Tesla apparently wanted to shut down production for the Model 3 in Fremont for a fortnight due to an industry-wide chip shortage. But the production shutdown only lasted a few days. But there is also new information about the Model Y from Grünheide.
Tesla wanted to pause production of the Model 3 at its main plant in Fremont, California from 22 February to 7 March. The Bloomberg source did not cite a specific reason, but it was suspected that the shortage of semiconductors currently prevailing in the industry was the cause.
Elon Musk then confirmed the factory shutdown via Twitter, but also stated that it only lasted two days and that production has been running again since 24 February. Musk cited a general lack of parts as the reason. Since Musk wrote in the tweet “Fremont shut down for two days”, it is not entirely clear whether the entire factory or only Model 3 production was interrupted, as mentioned by Blomberg. But: Production is already up and running again and should be back to full capacity within the next few days.
Fremont shut down for two days (parts shortages) & restarted yesterday
— Elon Musk (@elonmusk) February 25, 2021
In an email to employees, quoted by Electrek, Musk also cited “parts supply issues”. But he also said that the production stop was used for “equipment upgrades and maintenance work”.
In that email, Musk also indicated that retooling for production of the recently unveiled new versions of the Model S and Model X was nearly complete. “We are targeting maximum production in the next quarter,” Musk said. “Because demand is high, we will soon have to go back to two shifts. Please refer friends for recruitment.”
Tesla seems to be focusing on the Model S first. In the configurator on the manufacturer’s US website, the delivery time for the Model S Long Range and the Plaid model has been changed to three to eight weeks. The first vehicles could therefore be delivered in March. For the Model X, however, the new delivery time for both powertrains has been pushed back to May to June. For the Model S Plaid+ with the new three-motor drive, delivery is still scheduled for “late 2021”.
Shortly after the revised Model X, the first units of the Model Y built in Germany could also be delivered to customers. Referring to a logistics expert, Teslamag reports that the pre-series production of the Model Y in Grünheide, Germany should start in May. Series production is planned for July/August. A Twitter user cites Deutsche Bahn as the source of their information. Deutsche Bahn is a customer of his software company and has been informed by Tesla that containers will be needed for prototypes from May and for the start of series production from July/August. The information has not been confirmed.
As is well known, a battery plant is to be built in Grünheide in addition to the vehicle plant. The 4680 cells presented at “Battery Day” in September 2020 could be produced there. At that time, Elon Musk had announced not only the cell format but also that the cell chemistry would be adapted to the respective model – from low-cost LFP batteries for volume models to batteries with high energy density for the top models. These batteries are to use a cathode with high nickel content.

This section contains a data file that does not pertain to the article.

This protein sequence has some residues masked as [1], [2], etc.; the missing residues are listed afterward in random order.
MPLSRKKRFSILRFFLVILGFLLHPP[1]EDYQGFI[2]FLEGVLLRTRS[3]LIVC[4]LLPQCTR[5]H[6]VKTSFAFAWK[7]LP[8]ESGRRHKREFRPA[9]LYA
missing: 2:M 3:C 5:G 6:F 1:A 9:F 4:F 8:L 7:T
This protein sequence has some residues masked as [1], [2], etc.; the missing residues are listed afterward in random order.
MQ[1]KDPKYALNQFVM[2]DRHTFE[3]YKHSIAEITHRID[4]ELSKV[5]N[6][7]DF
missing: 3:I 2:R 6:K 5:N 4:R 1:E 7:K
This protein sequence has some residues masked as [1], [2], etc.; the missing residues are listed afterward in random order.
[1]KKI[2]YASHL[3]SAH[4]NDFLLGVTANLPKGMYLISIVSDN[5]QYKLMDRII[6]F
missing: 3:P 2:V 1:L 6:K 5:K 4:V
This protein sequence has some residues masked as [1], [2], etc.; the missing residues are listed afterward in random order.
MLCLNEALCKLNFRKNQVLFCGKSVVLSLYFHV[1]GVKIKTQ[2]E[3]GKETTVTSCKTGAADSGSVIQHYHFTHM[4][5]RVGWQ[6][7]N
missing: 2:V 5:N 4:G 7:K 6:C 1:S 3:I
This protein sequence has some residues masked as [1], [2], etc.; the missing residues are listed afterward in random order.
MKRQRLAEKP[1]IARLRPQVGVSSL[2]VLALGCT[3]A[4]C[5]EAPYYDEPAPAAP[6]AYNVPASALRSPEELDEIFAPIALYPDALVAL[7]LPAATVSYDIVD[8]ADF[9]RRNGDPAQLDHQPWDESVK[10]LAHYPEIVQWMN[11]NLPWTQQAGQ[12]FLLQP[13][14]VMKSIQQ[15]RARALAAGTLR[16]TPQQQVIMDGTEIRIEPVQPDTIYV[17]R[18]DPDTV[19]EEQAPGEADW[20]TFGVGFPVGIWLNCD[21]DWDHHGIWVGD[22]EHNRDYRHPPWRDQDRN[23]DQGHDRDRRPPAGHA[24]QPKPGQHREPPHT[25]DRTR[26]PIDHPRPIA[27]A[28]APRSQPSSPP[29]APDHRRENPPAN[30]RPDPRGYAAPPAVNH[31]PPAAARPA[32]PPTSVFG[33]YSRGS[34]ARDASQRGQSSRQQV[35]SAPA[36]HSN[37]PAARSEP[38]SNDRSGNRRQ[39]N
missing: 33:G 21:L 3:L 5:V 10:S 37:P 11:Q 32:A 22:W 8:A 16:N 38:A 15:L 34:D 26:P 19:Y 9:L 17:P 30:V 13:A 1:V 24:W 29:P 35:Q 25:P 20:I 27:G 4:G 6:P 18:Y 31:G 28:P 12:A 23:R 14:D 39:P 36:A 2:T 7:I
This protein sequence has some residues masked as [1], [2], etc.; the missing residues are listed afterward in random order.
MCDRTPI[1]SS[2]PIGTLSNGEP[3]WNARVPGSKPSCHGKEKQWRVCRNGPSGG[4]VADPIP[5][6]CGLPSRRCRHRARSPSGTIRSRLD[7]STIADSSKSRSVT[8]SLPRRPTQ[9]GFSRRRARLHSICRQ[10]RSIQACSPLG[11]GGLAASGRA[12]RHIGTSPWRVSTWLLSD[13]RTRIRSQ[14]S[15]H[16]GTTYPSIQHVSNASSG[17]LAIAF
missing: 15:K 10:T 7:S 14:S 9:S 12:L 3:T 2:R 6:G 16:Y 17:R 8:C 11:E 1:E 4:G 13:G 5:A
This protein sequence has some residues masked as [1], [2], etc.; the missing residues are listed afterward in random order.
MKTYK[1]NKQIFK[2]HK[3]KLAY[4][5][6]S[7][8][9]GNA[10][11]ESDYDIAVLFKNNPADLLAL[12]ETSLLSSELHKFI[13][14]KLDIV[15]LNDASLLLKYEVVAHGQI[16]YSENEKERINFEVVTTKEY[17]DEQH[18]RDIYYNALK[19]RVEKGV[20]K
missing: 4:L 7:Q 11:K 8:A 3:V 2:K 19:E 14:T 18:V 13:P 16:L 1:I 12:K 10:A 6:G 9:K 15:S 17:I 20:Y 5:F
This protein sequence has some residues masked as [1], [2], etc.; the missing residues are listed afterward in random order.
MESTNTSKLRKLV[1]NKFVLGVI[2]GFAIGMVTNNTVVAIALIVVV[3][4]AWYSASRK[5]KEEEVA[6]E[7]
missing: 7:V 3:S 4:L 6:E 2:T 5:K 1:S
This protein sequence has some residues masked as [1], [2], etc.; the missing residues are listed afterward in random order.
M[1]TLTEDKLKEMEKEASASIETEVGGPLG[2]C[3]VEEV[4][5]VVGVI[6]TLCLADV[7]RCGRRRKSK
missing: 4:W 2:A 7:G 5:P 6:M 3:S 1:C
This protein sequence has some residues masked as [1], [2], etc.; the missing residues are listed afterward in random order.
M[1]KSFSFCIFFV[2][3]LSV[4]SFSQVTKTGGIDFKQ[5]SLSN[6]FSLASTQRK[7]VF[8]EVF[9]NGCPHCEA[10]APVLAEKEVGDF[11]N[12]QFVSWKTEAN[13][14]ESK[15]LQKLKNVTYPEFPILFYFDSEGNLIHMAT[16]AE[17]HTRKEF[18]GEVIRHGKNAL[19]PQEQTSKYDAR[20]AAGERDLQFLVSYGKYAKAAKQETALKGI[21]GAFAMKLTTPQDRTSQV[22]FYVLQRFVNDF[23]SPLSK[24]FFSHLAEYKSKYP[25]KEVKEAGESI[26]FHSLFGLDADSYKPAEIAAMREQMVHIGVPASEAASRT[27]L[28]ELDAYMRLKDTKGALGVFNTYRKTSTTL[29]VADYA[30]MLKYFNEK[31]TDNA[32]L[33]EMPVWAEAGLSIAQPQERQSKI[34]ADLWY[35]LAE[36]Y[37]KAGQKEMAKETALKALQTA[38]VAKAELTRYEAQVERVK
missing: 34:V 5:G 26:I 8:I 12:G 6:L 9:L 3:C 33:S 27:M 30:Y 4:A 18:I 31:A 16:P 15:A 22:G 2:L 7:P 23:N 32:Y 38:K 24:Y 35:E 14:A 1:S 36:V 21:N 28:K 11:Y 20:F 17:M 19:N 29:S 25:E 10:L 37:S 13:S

It is this material that now seems to be a challenge in procurement. “Nickel is our biggest concern in scaling lithium-ion cell production,” Musk wrote in a tweet. Then he repeated his statement from “Battery Day”: “That’s why we’re switching standard range cars to an iron cathode. Lots of iron (and lithium)!”
This is the reason that you're going into mining too, right?
They cannot mine enough ethically-sourced metals for your needs.
— Simulated Pope of Muskanity (@RationalEtienne) February 25, 2021
In October 2020, it was announced that Tesla was negotiating with the Brazilian mining company Vale to buy nickel from a Vale mine in Canada. Musk had already courted mining companies and demanded that they mine more nickel.
Other cell manufacturers also rely on increased proportions of nickel and manganese in their cathode. SVOLT’s cobalt-free cells rely on 25 per cent manganese and 75 per cent nickel. Tesla could, however, benefit from the cells of another manufacturer: LG Energy Solution has apparently started building a pilot production for 4680 cells for Tesla at its Ochang plant. With this, the Korean company could have overtaken Panasonic. Panasonic had also announced a 4680 production, but the construction of a small production line is not yet known in the case of Panasonic.
With reporting by Sebastian Schaal, Germany.
electrek.co, teslarati.com, insideevs.com (Model 3 production and Model S,X update), teslamag.de (in German, Model Y in Germany), bloomberg.com (nickel sourcing), equalocean.com, teslarati.com (4680 cell production)
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